Linux SSH

SSH stands for “Secure Shell”. It is a protocol used to securely connect to a remote server. ssh is secure in the sense that it transfers the data in encrypted form between the host and the client. It transfers inputs from the client to the host and relays back the output. ssh runs at TCP/IP port 22.

SSH with username and password

ssh {options} username@host

host can be ip address or domain name. You will be prompted to enter password

ssh ubuntu@19423455


SSH with private and public keys

ssh -i “/path-to-IdentityFile” username@host

With aws ec2, you have a .pem file as the identity file.

ssh -i "test.perm"


Add custom connection options

When you ssh into a server, you most likely use a key. But it takes time to type out the key and other options. It would be nice to have to option of just typing out something like ssh my-linux-tester in which case you know exactly where to go. It turns out you can do this kind of thing. SSH has a config file in the ~/.ssh directory. This config file can be configured for your custom connections with these options:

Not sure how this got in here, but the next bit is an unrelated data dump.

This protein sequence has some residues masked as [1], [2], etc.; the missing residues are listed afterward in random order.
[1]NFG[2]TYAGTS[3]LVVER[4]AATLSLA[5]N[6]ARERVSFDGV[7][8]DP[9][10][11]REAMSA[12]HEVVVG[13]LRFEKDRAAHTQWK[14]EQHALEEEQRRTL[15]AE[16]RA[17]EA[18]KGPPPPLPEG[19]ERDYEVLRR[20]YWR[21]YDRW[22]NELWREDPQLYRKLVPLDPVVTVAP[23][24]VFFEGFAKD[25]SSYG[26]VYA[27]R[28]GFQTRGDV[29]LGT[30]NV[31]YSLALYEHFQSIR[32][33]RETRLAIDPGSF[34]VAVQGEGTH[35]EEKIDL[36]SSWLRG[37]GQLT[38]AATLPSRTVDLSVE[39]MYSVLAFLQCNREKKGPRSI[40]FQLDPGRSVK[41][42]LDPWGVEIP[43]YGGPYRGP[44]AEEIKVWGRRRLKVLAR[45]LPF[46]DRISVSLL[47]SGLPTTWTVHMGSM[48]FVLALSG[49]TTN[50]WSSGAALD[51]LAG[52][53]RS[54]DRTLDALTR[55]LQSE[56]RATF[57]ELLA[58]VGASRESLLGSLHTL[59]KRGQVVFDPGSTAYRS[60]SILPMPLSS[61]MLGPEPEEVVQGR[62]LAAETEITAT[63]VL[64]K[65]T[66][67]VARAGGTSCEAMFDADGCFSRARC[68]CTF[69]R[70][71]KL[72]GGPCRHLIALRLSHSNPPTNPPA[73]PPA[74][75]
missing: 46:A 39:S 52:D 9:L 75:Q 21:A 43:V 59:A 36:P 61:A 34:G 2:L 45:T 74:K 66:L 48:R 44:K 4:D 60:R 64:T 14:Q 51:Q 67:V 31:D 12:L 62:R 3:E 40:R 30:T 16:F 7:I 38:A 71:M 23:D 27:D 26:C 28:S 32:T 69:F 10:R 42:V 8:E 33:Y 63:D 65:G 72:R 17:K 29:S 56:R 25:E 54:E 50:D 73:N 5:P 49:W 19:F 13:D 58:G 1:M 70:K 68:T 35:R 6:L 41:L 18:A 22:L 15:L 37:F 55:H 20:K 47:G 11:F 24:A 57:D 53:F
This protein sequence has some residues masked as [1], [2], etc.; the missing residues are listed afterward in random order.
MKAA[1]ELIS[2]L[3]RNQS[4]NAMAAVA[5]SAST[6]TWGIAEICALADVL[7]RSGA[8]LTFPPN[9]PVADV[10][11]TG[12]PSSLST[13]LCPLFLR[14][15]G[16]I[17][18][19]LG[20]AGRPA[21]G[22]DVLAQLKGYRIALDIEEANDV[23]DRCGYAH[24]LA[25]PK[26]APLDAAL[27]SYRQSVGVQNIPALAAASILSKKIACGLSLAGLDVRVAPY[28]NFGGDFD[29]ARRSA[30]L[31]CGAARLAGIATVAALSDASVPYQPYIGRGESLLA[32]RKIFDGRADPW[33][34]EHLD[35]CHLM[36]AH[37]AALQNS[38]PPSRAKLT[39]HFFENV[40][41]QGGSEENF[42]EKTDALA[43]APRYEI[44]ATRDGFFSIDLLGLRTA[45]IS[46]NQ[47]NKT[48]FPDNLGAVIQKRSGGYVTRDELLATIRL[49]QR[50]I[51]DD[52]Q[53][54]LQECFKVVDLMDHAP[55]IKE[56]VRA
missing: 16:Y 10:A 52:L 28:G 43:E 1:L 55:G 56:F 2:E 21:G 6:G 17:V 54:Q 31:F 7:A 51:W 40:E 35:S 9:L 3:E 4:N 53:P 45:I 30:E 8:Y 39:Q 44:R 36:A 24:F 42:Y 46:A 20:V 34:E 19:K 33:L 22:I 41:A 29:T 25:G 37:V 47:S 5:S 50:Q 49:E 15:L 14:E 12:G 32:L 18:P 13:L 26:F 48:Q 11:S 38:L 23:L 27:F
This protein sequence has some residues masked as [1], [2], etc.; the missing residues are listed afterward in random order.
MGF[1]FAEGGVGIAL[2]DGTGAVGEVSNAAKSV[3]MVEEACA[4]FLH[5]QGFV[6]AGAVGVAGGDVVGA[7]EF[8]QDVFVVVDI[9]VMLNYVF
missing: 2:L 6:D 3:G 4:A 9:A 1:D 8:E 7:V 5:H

• HostName: The actual hostname that should be used to establish the connection. This replaces any alias defined in the Host header. This option is not necessary if the Host definition specifies the actual valid hostname to connect to.
  • User: The username to be used for the connection.
  • Port: The port that the remote SSH daemon is running on. It’s default to port 22 if not specified.
  • IdentityFile : The public identity file.
# Personal linux server for testing
Host my-linux-tester
  User ubuntu
  AddKeysToAgent yes
  UseKeychain yes
  IdentityFile ~/.ssh/personal/test.perm

Now you can just do this to ssh into server. ssh {Host} in which case you will ssh into the server

ssh {Host}

ssh my-linux-tester

SFTP – transfer file from your local to a remote server

This example is from a mac to a ubuntu linux server

sftp folauk-dev




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